I wonder if this is what it is like for parents who work until 6:00 pm and see their kids a bit at dinner and at bedtime? The contact between parent and child seems thin and tenuous. Your child is a somewhat a stranger. You don’t have the time to hear much about the manifold activities and emotions of the day. Unless you consciously schedule it, there is little “daddy-daughter” time.
This year I feel Julia is slipping away from me. I wonder how much daily drama happens in her life that I have no idea of — and isn’t that normal, as your child grows older and more independent? In retrospect, I look with new appreciation on all the time I spend with Julia when she was in elementary school. A huge aspect of being a parent, it seems to me, is just being there — being present, day after day. Paying attention.
I read a while back that teenagers, despite sullen contrariety, actually want their parents near them. They don’t necessarily want to talk to to their parents, but their nearby physical presence is comforting. I can see that.
I do have some time around 9:00 pm when I can connect with Julia. She is getting ready to go to sleep. She pleads, “Daddy, come check on me!” She wants me to stick my head in her room every ten minutes or so and look in. Sometimes Julia asks me to come cuddle with her. It is dark and we talk before she falls asleep.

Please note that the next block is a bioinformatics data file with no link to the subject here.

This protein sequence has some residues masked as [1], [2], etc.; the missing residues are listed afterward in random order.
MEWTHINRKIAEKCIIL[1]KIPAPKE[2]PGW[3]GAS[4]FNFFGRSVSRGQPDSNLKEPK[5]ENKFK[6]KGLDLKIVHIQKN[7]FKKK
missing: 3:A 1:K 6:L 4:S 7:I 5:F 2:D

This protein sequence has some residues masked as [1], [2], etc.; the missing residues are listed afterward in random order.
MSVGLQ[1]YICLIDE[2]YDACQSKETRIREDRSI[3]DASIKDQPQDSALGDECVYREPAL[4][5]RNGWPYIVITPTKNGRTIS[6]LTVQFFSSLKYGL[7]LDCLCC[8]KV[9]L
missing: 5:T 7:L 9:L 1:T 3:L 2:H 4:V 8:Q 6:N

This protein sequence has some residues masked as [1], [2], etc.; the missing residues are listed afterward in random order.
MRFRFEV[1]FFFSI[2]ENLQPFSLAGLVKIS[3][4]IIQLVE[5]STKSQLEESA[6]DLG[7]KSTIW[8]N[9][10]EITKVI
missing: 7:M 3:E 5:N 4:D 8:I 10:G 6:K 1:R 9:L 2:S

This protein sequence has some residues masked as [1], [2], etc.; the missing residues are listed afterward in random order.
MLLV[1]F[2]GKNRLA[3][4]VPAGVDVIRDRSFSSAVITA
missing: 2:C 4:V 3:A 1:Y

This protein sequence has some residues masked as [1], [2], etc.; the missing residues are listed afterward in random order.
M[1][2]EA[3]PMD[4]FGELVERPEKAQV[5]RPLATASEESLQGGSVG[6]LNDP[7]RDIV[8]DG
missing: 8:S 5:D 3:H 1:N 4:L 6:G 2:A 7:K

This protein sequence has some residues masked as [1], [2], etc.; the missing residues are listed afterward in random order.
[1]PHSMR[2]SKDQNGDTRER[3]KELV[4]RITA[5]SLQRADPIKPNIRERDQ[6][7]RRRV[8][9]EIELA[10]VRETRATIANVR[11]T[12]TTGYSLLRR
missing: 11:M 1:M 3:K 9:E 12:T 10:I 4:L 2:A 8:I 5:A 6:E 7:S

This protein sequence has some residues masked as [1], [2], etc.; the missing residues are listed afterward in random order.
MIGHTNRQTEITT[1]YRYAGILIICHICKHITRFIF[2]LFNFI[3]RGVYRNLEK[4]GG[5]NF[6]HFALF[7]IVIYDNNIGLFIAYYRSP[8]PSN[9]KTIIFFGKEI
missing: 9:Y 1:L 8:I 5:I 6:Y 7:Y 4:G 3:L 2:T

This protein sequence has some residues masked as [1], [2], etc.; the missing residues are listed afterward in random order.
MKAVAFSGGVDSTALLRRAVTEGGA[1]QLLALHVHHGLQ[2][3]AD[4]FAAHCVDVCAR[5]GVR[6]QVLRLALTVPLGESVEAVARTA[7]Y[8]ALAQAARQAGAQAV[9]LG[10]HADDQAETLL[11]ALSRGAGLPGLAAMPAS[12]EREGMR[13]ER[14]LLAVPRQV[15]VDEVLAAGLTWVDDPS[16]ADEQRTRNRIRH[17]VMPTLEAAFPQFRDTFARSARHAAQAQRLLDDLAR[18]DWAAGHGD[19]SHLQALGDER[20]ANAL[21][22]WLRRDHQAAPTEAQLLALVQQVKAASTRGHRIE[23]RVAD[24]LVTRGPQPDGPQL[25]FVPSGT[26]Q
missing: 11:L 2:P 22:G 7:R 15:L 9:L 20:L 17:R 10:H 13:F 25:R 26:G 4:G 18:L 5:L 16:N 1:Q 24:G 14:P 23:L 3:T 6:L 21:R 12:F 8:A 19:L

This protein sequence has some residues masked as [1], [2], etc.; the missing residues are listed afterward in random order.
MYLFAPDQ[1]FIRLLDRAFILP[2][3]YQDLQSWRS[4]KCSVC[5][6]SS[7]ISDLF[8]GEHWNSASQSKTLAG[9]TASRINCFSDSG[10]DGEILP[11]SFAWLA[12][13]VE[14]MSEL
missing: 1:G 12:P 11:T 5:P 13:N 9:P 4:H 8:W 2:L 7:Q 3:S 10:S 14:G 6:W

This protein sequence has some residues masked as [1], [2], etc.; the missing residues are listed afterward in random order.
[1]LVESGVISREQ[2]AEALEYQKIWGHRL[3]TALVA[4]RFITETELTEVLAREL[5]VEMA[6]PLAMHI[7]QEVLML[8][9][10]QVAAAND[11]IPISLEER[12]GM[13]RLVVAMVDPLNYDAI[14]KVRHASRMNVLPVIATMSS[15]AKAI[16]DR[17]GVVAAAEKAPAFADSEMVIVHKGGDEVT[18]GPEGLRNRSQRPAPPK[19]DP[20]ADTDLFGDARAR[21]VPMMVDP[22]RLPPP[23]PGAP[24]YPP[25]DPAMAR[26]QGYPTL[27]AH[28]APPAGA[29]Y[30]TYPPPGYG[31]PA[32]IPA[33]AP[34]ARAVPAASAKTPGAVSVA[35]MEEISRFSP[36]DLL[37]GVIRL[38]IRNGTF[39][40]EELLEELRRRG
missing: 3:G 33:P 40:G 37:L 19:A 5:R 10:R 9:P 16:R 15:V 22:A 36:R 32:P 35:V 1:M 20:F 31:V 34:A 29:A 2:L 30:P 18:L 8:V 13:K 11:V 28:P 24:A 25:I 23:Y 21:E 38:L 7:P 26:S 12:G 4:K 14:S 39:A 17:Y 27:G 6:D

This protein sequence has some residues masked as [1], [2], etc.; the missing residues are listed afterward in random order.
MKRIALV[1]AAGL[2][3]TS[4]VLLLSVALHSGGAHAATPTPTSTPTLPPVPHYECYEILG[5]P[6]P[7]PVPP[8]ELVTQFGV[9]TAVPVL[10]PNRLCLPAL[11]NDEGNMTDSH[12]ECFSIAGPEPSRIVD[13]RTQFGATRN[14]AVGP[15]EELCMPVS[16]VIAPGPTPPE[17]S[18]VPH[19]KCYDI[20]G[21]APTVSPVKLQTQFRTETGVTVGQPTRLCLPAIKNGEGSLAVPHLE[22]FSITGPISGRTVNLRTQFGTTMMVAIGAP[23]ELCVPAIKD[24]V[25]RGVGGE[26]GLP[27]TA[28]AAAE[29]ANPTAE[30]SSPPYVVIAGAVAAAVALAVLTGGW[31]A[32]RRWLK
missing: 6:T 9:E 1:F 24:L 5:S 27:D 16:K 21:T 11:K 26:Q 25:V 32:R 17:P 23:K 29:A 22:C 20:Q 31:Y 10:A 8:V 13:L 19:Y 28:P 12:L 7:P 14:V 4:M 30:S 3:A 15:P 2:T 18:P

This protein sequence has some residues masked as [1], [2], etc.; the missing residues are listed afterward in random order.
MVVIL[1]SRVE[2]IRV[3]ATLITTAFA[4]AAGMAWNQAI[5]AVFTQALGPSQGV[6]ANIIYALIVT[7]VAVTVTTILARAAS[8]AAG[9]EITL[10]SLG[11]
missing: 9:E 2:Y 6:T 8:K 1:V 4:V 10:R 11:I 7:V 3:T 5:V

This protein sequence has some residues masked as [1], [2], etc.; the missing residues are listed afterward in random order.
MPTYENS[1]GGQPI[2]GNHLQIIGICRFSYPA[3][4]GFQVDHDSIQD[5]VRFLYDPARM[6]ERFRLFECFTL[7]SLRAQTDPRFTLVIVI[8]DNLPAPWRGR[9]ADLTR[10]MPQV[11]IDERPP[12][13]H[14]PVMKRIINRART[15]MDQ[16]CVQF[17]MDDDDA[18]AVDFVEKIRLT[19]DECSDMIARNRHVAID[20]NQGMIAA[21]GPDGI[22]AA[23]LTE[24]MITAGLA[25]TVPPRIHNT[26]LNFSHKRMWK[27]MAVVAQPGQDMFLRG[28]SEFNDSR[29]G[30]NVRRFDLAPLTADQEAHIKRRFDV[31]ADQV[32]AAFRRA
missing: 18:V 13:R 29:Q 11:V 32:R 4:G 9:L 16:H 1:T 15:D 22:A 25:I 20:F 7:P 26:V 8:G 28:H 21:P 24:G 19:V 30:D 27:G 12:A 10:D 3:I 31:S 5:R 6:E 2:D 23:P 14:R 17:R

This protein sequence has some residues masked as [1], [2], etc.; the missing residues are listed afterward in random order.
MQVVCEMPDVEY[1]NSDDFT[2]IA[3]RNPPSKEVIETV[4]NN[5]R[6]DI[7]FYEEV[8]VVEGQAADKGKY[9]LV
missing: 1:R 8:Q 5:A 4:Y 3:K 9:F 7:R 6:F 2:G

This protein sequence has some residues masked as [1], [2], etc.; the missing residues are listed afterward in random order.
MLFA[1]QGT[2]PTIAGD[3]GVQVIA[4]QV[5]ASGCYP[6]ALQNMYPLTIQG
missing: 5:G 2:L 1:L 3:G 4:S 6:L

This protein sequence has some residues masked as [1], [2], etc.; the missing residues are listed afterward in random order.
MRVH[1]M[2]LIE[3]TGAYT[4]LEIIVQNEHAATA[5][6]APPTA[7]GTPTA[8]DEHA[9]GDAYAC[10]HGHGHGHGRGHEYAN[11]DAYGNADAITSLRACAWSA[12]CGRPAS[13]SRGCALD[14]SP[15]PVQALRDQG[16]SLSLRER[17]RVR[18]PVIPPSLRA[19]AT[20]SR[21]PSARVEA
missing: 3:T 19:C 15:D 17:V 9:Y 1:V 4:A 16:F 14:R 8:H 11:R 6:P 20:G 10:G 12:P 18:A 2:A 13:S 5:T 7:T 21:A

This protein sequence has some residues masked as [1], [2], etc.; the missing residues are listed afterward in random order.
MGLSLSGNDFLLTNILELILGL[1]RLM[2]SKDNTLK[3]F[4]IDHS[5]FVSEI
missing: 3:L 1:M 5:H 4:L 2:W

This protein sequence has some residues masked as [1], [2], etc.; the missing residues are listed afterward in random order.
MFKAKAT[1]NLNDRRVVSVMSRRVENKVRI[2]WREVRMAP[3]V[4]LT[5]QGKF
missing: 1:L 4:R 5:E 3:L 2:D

Maybe I should really take advantage of these bedtime moments during her middle school years?
Maybe I need to schedule more consciously “daddy-daughter” time?
I often don’t know quite what to say to Julia at bedtime. After the entirety of all the day’s events, where to start?
Experience has taught me not to ask, “How was your day?” if I want anything more than monosyllabic responses like, “Good.” I have to ask who she ate lunch with, or what she did in Mr. Wulff’s class. Be specific.
“Are the girls mean in your classes? Do you see much cruelty?”
“Are boys still ‘yucky’? You still could care less about them?”
“Is there anything you want to talk about?”
I am just reaching out, trying to find some topic that is on her mind. I wonder what the weather is like inside her head. What is going on there?
We were so close in elementary school, and I hope to retain that closeness as Julia ages. How?
Yesterday I proctored the PSAT to a bunch of high school students I did not know. For the last hour of the session the school gave me a dated, formulaic lesson plan about online bullying to teach. I ignored most of the stale lesson plan, and I just talked with the kids about bullying and cruelty — online and otherwise, in school and out. When that subject began to be played out and I had time to kill, I did what I often do. I asked the class the following question: